This is a sponsored post written by me on behalf of American Heart Association / American Stroke Association. All opinions are 100% mine.
As I get older, I think more about avoiding regrets in my life.
One regret I most want to avoid is not taking care of my health.
It isn’t always easy. When you have three kids and a business, life can be beyond hectic. Sometimes I grab food – usually something I don’t even like – because I’m too tired to make a different decision.
I don’t always make the time I should to exercise.
This scares me and needs to change.
Both of my Mom’s parents lives were irreversibly damaged by strokes.
My Grandfather, whom I loved dearly, was in a nursing home for years, not able to speak or care for himself. I have such vivid memories of visiting him as a teen, of crying every time we left. I remember the smells and stagnant feel of the nursing home, and the longing to have him back the way he used to be.
It would be years later before a stroke took my Grandmother from us. Years before I held her hand as she left this earth.
It was sudden, and completely unexpected.
Her mother had lived to 102, in excellent health until the very end.
We all expected my Grandmother to do the same. Though she was in her mid-80’s, she was still living a full life.
I still dream of her almost twenty years later.
I wonder if there were things that I could have done to encourage her to take better care of herself. Could I have helped her make healthy living choices that would have allowed her to stay with us as long has her mother had? Was it genetic or were there preventable habits she could have taken?
The reality is that simple actions that we take can make a big impact on brain health as we age. Surprisingly, I just found out that 80% of all strokes in adults can be prevented. Think about it, that’s 8 in 10 strokes. Yikes! A healthy lifestyle now can keep your brain healthy and prevent problems like memory loss, loss of brain processing, dementia and stroke.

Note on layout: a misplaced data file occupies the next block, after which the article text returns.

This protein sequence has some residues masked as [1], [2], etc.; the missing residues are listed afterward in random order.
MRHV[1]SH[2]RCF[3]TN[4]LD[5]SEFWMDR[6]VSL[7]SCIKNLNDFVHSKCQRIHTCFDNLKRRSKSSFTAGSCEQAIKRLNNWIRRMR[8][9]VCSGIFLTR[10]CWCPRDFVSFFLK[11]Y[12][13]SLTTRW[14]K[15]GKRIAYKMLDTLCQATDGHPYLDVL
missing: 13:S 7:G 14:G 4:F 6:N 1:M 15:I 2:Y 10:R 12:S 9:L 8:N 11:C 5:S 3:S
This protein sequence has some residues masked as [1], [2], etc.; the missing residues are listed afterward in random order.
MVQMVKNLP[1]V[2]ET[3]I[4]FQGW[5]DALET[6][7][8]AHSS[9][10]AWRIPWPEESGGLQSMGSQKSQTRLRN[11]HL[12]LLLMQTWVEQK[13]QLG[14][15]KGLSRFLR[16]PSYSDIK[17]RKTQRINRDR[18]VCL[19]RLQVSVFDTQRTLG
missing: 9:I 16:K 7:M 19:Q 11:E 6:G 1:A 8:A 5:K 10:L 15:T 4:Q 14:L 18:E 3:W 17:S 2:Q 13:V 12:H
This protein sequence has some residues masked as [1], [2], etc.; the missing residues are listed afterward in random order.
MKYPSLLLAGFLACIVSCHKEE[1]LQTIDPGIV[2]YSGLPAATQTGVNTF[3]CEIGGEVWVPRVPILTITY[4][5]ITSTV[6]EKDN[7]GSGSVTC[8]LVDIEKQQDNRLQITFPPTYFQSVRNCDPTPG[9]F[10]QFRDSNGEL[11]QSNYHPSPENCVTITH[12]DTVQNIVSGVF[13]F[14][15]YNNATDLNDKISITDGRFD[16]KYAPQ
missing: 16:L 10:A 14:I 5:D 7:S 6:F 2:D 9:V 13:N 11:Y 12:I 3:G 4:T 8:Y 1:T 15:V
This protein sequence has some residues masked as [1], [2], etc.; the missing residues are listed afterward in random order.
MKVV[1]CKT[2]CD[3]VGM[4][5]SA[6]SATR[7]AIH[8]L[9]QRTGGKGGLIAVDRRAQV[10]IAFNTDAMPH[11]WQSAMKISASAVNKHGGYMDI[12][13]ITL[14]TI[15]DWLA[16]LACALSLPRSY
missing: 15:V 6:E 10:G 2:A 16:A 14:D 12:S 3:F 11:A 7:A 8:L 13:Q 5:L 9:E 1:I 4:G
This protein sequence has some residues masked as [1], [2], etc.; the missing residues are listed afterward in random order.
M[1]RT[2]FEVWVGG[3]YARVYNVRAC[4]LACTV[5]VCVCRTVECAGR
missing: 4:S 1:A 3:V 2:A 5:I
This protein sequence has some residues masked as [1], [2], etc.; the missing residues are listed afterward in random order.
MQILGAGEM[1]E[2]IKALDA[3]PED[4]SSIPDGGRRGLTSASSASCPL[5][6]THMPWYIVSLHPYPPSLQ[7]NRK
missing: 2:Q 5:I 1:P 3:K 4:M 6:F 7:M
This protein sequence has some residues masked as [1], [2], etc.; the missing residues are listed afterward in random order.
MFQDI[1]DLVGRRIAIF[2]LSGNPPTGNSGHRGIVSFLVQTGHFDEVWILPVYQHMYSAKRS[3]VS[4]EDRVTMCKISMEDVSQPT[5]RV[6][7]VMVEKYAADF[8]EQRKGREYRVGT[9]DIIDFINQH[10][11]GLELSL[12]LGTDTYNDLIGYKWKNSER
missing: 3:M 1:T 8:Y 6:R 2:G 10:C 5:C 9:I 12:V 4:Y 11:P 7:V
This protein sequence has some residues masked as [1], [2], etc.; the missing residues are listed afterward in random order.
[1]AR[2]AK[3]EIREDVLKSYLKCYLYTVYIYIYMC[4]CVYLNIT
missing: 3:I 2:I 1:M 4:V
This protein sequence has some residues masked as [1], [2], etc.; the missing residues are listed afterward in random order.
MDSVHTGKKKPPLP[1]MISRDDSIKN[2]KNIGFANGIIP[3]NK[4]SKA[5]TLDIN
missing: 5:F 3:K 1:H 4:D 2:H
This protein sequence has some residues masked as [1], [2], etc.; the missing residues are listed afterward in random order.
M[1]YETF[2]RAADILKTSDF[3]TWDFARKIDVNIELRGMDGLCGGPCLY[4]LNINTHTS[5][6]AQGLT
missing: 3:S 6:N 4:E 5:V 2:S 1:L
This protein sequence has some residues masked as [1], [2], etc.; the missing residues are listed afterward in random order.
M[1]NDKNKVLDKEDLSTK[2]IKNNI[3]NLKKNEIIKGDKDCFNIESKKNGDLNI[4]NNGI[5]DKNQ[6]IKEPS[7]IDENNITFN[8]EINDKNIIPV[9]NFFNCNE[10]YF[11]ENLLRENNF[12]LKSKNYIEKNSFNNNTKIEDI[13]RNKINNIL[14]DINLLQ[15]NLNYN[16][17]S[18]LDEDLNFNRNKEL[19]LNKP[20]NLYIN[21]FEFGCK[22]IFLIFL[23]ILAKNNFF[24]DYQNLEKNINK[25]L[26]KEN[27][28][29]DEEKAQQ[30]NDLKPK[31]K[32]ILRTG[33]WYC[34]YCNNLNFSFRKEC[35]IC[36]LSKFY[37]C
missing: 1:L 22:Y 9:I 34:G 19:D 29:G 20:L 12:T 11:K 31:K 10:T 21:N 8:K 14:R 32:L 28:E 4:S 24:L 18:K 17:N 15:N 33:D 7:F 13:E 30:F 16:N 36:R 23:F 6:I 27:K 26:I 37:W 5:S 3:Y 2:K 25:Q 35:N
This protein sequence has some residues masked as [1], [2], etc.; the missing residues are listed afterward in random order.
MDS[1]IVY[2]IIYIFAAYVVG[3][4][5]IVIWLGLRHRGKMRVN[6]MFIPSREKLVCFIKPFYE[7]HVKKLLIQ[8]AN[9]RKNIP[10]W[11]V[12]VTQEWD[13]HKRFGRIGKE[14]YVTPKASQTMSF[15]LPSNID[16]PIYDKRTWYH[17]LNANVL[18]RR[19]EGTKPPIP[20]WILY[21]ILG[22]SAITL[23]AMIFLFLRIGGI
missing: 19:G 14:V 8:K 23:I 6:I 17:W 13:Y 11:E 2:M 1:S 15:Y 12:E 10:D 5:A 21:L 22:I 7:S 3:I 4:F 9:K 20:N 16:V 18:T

The Key is to Focus on Life’s Simple 7
Simple Healthy Behaviors
1. Eat Better
2. Be Physically Active
3. Don’t Smoke
4. Lose Weight
Monitor & Control 3 Health Measures
5. Manage Blood Pressure
6. Control Cholesterol
7. Reduce Blood Sugar I think it is close to impossible to live a life with zero regrets, but I don’t want my brain health to be something I regret…and I don’t think you should let it be one of yours either.
The same behaviors that prevent heart disease can also help to improve your brain health, prevent stroke, and keep your mind sharp as you age.
A healthy brain as defined by the American Heart Association/American Stroke Association is one that is free from disease, receiving normal blood flow and oxygen levels and functioning at its best.
Blood and oxygen flow can be slowed or diminished by high cholesterol, diabetes, high blood pressure, atrial fibrillation, heart disease and stroke. Normal blood flow transports oxygen to the brain. When this is disrupted due to low blow flow or blockage the brain can become damaged. When cells die, and brain damage occurs, they can never be repaired. This is why my Grandfather was in a nursing home. Like many who suffer from a stroke, he had trouble with memory, speaking, walking and eating.
At times, brain damage can be less obvious and go unrecognized. Confusion, difficulty organizing thoughts and memory loss often go unseen. It turns out that physical activity isn’t just good for how we look. It can also improve our brain health and help us avoid issues like stroke, dementia, confusion and memory loss.
Of course, we can all get forgetful. But good Brain Health can help keep these issues in the “normal” range rather than getting into the “problem” range. In addition to being physically active, getting good sleep, eating well and exercising, our mind can be important as we age. Social activity can also play a role!
When we are young, we don’t often think about our brain health, but it matters at every decade of life. Making healthy choices in your 20s’ and beyond can help you live independently well into your senior years. Let’s all take simple steps now for long term brain health.
Are You Giving Your Brain What it Needs?